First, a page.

World Breastfeeding Week is Aug. 1-7

CHOC Children's Clinical Nutrition and Lacation ServicesBy Joanne DeMarchi, MA, RD, IBCLC, lactation consultant at CHOC Children’s

In recognition of World Breastfeeding Week (WBW), below are some helpful guidelines for working moms who wish to breastfeed.

WBW is celebrated every year in more than 170 countries. Its purpose is to encourage breastfeeding and improve the health of babies around the world. It also encourages government agencies, professional health organizations and advocates to work together to promote awareness of the many benefits of breastfeeding. This year’s theme, “Breastfeeding and Work – Let’s Make it Work!” revisits the 1993 WBW campaign on the Mother-Friendly Workplace Intitiative. Much has been achieved in 22 years of global action supporting women in combining breastfeeding and work.

The American Academy of Pediatrics (AAP) recommends exclusive breastfeeding after birth and continuing until a baby is at least six months old. Nutritious complementary foods should then be added while a baby continues to be breastfeed for one year or beyond.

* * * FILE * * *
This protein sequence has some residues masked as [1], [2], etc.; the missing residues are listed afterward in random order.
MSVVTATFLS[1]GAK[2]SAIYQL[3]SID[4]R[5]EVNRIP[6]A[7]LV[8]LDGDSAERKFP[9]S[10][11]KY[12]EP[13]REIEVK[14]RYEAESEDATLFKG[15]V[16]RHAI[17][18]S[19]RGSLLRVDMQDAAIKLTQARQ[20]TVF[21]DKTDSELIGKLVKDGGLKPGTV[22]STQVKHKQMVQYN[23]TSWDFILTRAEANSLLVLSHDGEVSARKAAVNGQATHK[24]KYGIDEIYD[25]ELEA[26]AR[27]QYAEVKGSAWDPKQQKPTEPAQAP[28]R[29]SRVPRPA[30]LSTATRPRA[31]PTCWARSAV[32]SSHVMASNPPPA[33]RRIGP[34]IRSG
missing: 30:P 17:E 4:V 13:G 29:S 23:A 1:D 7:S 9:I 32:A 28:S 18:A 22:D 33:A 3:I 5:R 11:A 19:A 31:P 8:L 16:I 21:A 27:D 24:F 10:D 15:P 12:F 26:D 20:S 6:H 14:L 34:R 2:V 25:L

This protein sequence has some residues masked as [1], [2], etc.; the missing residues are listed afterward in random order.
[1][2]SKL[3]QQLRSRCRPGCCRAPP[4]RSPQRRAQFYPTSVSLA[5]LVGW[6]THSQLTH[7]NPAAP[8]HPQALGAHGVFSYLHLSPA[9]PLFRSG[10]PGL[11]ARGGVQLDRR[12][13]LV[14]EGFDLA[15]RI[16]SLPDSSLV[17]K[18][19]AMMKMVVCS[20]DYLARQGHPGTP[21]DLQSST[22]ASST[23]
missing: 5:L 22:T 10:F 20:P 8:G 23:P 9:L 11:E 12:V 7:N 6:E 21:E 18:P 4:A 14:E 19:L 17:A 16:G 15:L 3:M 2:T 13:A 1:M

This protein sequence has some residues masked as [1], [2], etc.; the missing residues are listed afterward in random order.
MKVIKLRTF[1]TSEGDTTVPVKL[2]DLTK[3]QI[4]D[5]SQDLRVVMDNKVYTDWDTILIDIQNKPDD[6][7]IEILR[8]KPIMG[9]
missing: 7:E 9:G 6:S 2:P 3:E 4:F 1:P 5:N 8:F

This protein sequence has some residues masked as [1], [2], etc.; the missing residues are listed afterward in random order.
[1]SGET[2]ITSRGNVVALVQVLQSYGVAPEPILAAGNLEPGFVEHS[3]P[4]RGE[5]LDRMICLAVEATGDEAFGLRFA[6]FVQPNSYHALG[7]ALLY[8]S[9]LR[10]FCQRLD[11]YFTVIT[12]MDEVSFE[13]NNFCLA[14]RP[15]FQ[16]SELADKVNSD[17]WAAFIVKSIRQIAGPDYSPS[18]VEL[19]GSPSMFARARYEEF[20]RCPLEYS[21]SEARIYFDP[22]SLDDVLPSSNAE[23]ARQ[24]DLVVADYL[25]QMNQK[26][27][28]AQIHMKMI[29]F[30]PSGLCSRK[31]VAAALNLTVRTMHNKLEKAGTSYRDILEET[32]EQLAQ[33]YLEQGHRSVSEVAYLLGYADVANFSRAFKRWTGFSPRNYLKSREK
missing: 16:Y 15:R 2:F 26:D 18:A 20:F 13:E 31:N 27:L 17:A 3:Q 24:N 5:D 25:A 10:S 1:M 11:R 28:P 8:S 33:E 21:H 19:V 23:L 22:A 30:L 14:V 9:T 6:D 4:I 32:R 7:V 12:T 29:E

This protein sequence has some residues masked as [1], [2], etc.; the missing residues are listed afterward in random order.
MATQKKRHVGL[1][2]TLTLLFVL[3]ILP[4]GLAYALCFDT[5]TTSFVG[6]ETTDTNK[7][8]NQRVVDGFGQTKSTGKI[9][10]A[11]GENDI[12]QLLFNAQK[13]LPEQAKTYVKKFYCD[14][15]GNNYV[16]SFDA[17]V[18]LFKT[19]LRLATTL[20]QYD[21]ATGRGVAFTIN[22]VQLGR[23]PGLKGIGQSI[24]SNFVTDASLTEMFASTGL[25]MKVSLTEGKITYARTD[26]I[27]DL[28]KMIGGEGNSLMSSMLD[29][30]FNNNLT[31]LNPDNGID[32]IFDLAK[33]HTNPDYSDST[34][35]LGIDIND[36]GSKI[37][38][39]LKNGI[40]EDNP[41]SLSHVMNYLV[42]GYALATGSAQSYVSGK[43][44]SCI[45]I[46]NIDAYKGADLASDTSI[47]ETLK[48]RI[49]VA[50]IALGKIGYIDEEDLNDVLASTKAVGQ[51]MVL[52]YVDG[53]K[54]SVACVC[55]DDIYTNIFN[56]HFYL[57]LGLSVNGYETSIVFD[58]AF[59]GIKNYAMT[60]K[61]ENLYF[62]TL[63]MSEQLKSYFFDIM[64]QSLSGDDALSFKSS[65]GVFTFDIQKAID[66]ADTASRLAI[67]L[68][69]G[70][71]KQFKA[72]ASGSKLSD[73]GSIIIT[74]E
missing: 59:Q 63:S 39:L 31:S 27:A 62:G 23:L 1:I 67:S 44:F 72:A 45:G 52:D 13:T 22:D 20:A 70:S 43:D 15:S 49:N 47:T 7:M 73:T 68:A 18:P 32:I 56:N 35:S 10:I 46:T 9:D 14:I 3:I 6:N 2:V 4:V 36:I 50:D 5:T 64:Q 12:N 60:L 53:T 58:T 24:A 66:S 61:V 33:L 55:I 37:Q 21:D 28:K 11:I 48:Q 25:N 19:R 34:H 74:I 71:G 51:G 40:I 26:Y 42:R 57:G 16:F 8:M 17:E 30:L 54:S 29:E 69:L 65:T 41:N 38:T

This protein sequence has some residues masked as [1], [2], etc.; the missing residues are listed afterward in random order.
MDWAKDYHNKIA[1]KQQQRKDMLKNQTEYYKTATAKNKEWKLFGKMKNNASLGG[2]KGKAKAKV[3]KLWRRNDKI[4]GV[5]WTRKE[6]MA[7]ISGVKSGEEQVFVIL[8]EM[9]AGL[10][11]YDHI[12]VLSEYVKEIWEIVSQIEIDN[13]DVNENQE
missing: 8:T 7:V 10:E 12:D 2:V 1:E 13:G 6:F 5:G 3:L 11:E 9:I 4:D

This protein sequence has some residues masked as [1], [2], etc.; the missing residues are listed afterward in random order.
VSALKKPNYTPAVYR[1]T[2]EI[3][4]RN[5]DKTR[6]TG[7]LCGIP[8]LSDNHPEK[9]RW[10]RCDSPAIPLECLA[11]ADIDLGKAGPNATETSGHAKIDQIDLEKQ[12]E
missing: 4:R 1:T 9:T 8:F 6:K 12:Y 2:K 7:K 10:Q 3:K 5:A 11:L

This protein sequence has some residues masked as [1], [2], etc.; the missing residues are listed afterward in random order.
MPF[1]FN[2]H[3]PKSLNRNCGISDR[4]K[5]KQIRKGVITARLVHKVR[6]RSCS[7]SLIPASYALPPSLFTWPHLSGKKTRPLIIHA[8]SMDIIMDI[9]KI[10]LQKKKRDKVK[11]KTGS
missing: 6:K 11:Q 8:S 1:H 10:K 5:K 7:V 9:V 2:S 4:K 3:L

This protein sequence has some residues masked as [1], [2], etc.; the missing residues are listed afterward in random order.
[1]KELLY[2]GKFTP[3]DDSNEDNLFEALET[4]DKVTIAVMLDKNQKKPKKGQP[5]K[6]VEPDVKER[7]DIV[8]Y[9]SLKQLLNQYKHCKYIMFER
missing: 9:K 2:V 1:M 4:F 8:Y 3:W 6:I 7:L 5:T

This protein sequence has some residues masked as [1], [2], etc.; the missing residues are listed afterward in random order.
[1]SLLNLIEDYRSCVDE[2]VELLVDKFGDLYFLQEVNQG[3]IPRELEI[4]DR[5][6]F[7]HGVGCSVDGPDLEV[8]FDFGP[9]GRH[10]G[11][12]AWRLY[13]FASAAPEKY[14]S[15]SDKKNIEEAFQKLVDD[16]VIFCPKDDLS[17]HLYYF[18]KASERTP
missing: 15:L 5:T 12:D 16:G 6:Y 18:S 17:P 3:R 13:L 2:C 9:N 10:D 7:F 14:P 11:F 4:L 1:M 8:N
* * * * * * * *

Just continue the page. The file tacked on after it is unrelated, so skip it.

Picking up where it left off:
According to the Centers for Disease Control and Prevention (CDC) Breastfeeding Report Card – United States 2012, exclusive breastfeeding rates in California are 21.7 percent. Although these rates are improving every year, supporting breastfeeding mothers who return to work is key to increasing these numbers. Breastfeeding mothers are encouraged to use these strategies:

  1. Buy or rent a double electric breast pump before returning to work. Breast pumps are a covered benefit under most insurance plans. Choosing a high-quality electric pump is particularly important for working moms.
  2. Utilize professional support to solve breastfeeding issues. Most birth hospitals offer lactation consultations. WIC and La Leche League support groups are available in most communities. Kellymom.com posts helpful evidence-based information for breastfeeding moms.
  3. When moms return to work, they can utilize a pump room at their worksite. The Patient Protection and Affordable Care Act requires employers to provide “reasonable break time and a place” for an employee to express breast milk.
  4. Breastfeeding may lower health care costs, fosters better employee retention rates, and boosts productivity and loyalty to employers.
  5. The USDA provides a variety of breastfeeding resources at http://wicworks.nal.usda.gov/breastfeeding.

 Learn more about CHOC Children’s Clinical Nutrition and Lactation Services.

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